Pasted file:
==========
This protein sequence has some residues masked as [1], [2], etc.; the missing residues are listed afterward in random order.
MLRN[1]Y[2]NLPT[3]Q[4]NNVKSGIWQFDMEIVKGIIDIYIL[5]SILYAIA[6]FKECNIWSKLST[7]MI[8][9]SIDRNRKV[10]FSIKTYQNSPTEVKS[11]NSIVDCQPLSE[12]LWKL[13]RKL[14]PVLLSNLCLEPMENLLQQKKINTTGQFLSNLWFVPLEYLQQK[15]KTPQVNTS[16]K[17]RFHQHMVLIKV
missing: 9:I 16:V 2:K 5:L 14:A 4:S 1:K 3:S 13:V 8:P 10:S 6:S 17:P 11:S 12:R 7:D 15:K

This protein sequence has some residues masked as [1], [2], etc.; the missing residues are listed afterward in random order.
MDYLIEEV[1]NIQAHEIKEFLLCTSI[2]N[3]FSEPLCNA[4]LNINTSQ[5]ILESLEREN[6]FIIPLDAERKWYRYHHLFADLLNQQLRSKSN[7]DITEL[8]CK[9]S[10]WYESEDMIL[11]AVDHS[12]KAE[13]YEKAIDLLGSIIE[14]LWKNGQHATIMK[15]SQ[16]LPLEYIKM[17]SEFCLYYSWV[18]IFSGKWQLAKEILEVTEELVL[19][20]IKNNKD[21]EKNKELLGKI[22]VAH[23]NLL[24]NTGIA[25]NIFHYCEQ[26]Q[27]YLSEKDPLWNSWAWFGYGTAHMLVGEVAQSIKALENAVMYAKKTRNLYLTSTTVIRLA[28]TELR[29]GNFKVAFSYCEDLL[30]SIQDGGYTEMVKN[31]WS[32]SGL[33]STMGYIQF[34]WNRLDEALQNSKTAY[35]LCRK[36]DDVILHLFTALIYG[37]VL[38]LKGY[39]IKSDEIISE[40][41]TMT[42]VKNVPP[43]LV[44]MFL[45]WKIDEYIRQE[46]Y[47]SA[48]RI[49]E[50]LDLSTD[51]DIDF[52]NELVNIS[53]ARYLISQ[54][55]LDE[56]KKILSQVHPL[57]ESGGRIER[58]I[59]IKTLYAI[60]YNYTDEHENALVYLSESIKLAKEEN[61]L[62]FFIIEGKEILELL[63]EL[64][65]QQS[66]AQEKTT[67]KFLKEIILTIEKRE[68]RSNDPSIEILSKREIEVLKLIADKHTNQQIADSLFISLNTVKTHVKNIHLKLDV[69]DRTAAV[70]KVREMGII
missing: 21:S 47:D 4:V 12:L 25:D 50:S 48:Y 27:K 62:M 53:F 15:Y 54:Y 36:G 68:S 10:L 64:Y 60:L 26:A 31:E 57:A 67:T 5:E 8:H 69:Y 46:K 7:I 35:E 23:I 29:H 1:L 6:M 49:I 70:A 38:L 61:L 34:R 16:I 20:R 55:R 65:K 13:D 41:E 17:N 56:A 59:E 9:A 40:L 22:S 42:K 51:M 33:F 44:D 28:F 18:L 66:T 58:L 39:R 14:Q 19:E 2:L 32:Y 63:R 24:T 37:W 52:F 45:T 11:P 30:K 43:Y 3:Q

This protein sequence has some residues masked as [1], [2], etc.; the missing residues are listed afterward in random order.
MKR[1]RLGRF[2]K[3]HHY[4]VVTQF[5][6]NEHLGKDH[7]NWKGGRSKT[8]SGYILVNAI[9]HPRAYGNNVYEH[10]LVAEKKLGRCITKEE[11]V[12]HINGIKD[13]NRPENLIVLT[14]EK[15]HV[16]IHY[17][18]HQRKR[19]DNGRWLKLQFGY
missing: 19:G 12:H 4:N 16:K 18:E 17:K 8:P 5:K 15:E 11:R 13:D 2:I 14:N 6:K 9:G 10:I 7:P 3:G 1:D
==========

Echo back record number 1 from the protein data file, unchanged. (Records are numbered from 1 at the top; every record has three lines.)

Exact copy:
This protein sequence has some residues masked as [1], [2], etc.; the missing residues are listed afterward in random order.
MLRN[1]Y[2]NLPT[3]Q[4]NNVKSGIWQFDMEIVKGIIDIYIL[5]SILYAIA[6]FKECNIWSKLST[7]MI[8][9]SIDRNRKV[10]FSIKTYQNSPTEVKS[11]NSIVDCQPLSE[12]LWKL[13]RKL[14]PVLLSNLCLEPMENLLQQKKINTTGQFLSNLWFVPLEYLQQK[15]KTPQVNTS[16]K[17]RFHQHMVLIKV
missing: 9:I 16:V 2:K 5:L 14:A 4:S 1:K 3:S 13:V 8:P 10:S 6:S 17:P 11:S 12:R 7:D 15:K